Ahmed al-Darbi - Convicted al Qaeda Operative

darbi flip 8 copy

I met Ahmed al-Darbi on 20 September 1997, when visiting an al Qaeda front company in Yemen. I was an international field service technician installing new machinery and he was the maintenance mechanic at the factory building I was working in.

Ahmed al-Darbi was arrested in Azerbaijan in 2002 and was quickly transfered to US custody at Guantanamo Bay military prison. After turning state witness in 2014, al-Darbi admitted to being an operational member of al Qaeda as part of his plead deal. After over fifteen-years in Guantanamo al-Darbi was transfered to Saudi custody where he is expected to serve a four-year sentence in a rehabilitation centre before his final release.

Details of my 1997 meetings and conversations with Ahmed al-Darbi

The first task of my six day installation visit to Yemen was to unpack the shipping crate and install the machine, about 1½-days work. When I arrived at the factory on Saturday 20 September someone had already completed that first task - the complex machinery had been setup perfectly, an impressive task for anyone not familiar with it. The machine operators who I was to be training for the next few days told me the factory mechanic had set the machine up. I spoke with the mechanic just long enough to confirm that everything was correct and to compliment him on his technical ability. We weren’t formally introduced and he said very little. Although appearing pleased with my praise regarding his machine installation he didn’t linger and soon left to attend to other matters.

My Second Meeting with Ahmed al-Darbi

My next meeting with al-Darbi was on Wednesday 24 September; I’d finished training the machine operators and had asked to spend sometime with the mechanic, showing him the routine maintenance tasks and some fault finding techniques. As the operators handed over to the mechanic they introduced him as Dino, whilst laughing between themselves. The mechanic looked put-out by this and so I asked him what I should call him; he said "Call me Dino” but with more than a hint of resignation in his voice, as though accepting an insult.

I now realise that “Dino" was a reference a children’s cartoon character, Darby the Dinosaur, and was used by the Pakistani employees to belittle Saudi al Qaeda member al-Darbi in front of me, a visiting British service technician.

I spent 2-hours alone with Dino. There was no small talk or general conversation, we spoke only of the techincal details of the machine and its maintenance. Dino displayed a very subtle, dry sense of humour and working with him was a pleasure. When the two machine operators returned the four of us chatted for a few minutes. The operators were demeaning to Dino, joking at his expense in front of me, initially about Dino’s young age - he was only 22. Dino made clear that he was "only the factory mechanic” which prompted the operators to mock him again, with the suggestion that he was low level worker. The operators highlighted that the company name YemPak was an abreviation of Yemen/Pakistan and then belittled Dino further because they were Pakistanis and Dino was not, as though that connection elevated them in some way. Dino didn’t react to this provocation but I did; I interupted the operators to tell them that from what I’d seen that week, Dino was the brightest and most technically able person in the company. I liked Dino and I was happy to stand in his defense. My interjection stopped their barracking of him and Dino took the chance to make his excuses and return to whatever he was doing.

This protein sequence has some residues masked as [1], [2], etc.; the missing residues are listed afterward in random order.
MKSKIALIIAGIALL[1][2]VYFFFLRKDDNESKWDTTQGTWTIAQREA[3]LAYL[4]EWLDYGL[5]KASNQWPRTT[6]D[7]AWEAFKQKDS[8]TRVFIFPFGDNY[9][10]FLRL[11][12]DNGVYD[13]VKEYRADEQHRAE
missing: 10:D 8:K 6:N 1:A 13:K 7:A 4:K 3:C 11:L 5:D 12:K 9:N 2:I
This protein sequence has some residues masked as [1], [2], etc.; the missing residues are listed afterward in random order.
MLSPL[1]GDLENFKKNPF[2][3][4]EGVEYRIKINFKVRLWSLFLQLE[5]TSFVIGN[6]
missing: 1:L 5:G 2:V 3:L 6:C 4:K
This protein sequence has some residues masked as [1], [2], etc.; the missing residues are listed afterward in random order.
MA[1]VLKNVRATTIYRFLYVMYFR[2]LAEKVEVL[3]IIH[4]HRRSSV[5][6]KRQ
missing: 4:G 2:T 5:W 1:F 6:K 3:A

Dino had been working in a seperate section of the factory, the brick built offices that occupied one end of the building. The offices were marked out of bounds the entire week I was there, due to installation work I’d been told and so I asked Dino what he was doing. He told me that he was installing scanning and laser etching equipment used to manufacture printing plates, kit I was familiar with and that I was interested in seeing. But Dino told me that it was too dangerous” for me to see, saying there were “wires everywhere”. I thanked Dino for his time and we bid each other goodbye.

My Third and Final Meeting with Ahmed al-Darbi

HSA Mohamad A Salem saeed alrobaidi

I saw Dino once more, on my last morning in Yemen. He assembled for the group photo and is shown here, standing besides Khalid Sheikh Mohammed. I don’t recall speaking with al-Darbi that morning and I left the HSA compound within a few minutes of this photo being taken.

I was not even aware who Ahmed al-Darbi was until I saw on the news that he’d been scheduled for release from Guantanamo Bay prison in May 2018. It was only then that I made a connection between the man introduced to me as Dino in 1997 and the convicted al Qaeda member Ahmed al-Darbi. 

I still have significant addition testimony regarding Ahmed al-Darbi’s role in al Qaeda that I am unwilling to share until my status as a trial witness or suspect has been clarified.

Truly, for some of us nothing is written, unless we write it 
© Anthony C Heaford - The Quiet Mancunian